Thursday, 5 September 2013

Bring on the Jurassic Salad!

     I used to talk about how to me, the scariest part of Jurassic Park had nothing to do with the dinosaurs. I mean, let's be honest here: Homo sapiens is the scariest killing machine on the planet. We don't have big teeth or claws, but we are pretty clever with the use of tools and terrain, and we have language and can use it to plan and execute coordinated operations with terrifying effectiveness. This deceptively wimpy bipedal primate hunted mammoths, aurochs and moas to extinction. We went after sperm whales, fercryinoutloud! A tyrannosaur gets loose from a zoo? Bah. It might eat a few people before we can mobilize an attack helicopter to take it out, but we probably wouldn't even need to do that; a resourceful bunch of humans on the ground would probably figure something out by the time the  pilot finished his preflight checks. (Yes, I know the velociraptors were supposed to be the really scary, smart ones, but seriously, they'd be hunted to extinction in a matter of months, and more people would die in car accidents driving to the store to buy anti-velociraptor gadgets than would be eaten by velociraptors.) Sure, scary to the people on the ground actually being chased by dinosaurs, but not especially more so than most of the countless other ways each and every one of us will face death.

     No, to me, the scariest part was the scene just before we actually saw the dinosaurs, when the paleobotanist played by Laura Dern is marvelling over a fern she identifies as having been extinct for millions of years. I thought that fern was the most dangerous thing in the whole movie.
    Why? Because over time, invasive plant species can do way more harm to a lot more people than a couple of hungry carnivores, and while we humans are unchallenged apex predators who excel at killing other predators to the point that we have to rein ourselves in so we can still have things to kill, we totally suck at controlling little things like weeds. The economic damage caused by kudzu, water hyacinth, and "harmless" little critters like zebra mussels and carp and pine beetles adds up year by year by year, and there's very little we seem to be able to do about it.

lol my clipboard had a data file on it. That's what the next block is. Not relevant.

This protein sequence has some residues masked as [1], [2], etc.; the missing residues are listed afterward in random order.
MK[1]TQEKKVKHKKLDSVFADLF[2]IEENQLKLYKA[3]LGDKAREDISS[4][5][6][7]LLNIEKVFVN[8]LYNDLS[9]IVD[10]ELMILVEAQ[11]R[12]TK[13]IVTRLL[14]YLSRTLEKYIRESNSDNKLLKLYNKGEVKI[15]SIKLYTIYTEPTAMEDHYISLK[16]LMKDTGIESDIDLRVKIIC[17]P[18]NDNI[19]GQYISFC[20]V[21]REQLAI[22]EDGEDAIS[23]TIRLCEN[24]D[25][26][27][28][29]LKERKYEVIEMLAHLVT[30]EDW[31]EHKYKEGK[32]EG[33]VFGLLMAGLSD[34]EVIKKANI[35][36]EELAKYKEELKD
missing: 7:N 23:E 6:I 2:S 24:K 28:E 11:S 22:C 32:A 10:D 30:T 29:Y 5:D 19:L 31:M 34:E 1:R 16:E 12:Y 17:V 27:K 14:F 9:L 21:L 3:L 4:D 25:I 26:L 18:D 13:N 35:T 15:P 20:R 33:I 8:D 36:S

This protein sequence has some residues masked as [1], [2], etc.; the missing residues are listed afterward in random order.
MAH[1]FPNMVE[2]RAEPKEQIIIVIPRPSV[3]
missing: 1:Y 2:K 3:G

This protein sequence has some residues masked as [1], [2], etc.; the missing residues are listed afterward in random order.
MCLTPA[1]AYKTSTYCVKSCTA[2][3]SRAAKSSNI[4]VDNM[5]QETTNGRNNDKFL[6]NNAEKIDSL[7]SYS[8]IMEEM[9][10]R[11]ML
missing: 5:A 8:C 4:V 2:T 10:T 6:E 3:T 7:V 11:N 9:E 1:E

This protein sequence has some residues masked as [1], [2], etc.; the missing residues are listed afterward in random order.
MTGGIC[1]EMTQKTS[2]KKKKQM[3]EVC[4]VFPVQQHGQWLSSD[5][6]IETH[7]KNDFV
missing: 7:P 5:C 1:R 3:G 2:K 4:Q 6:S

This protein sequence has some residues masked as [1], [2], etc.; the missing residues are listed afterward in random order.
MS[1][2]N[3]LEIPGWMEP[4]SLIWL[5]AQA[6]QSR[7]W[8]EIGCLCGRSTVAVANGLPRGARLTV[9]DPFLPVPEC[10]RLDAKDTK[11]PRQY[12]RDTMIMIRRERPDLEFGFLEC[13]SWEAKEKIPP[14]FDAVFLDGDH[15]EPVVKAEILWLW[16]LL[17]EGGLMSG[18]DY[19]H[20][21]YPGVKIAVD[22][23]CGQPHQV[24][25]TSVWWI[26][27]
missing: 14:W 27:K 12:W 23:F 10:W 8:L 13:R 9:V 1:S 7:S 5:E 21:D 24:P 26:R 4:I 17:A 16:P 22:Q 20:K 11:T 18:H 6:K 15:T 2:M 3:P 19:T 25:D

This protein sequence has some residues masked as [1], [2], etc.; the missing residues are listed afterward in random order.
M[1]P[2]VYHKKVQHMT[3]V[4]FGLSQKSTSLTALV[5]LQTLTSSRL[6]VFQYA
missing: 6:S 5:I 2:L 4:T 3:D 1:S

So the Jurassic Park geneticists revive a fern that's been extinct for millions of years, and whose natural predators are, presumably, still extinct. Oh crap. What's going to eat it? What's going to keep it from growing everywhere, including places where we're trying to grow corn or rice or potatoes?

     But then I happened to see this video, "Why aren't all plants poisonous?" in which the answer to the question is actually that all plants are poisonous, but we creatures who feed on plants keep evolving counters to the toxins the plants come up with.  I agree with the analysis, subject to some qualifications: some plants benefit from the action of hungry animals, and thus make delicious fruit or nectar to encourage them. Also, some plants, like thistles and cacti, may rely more on physical deterrents against predation than chemical ones.  (I always suspected that thistles must be tasty, or they wouldn't devote so much metabolic effort to growing those prickles. I first checked a couple of books to confirm they weren't toxic, and then picked some thistle from my weedy backyard, and trimmed the prickles from the leaves. Turns out, they're actually quite palatable!)

     Anyway, it got me to thinking: this arms race of plant toxins vs. evolved herbivore resistance to those toxins has kept on going ever since that fictional fern in Jurassic Park went extinct. That fern may have had state-of-the-art chemical defenses against the herbivores large and small of the late Cretaceous, but the art has evolved considerably since then. It may well be that many of the genetic tricks that herbivores developed to feed on the extinct plant have been retained and refined in the genome of modern animals (including us), particularly if that plant's surviving relatives have continued to use and refine those defenses.

     So maybe, I was wrong, and rather than deathweed juggernauts blacking out the sun, the reanimation of extinct plant species would instead lead to delicious and healthy "new" foods for us to eat. Either that, or they'll be completely ungrowable because every agricultural pest and microbe will eagerly devour them before we can.

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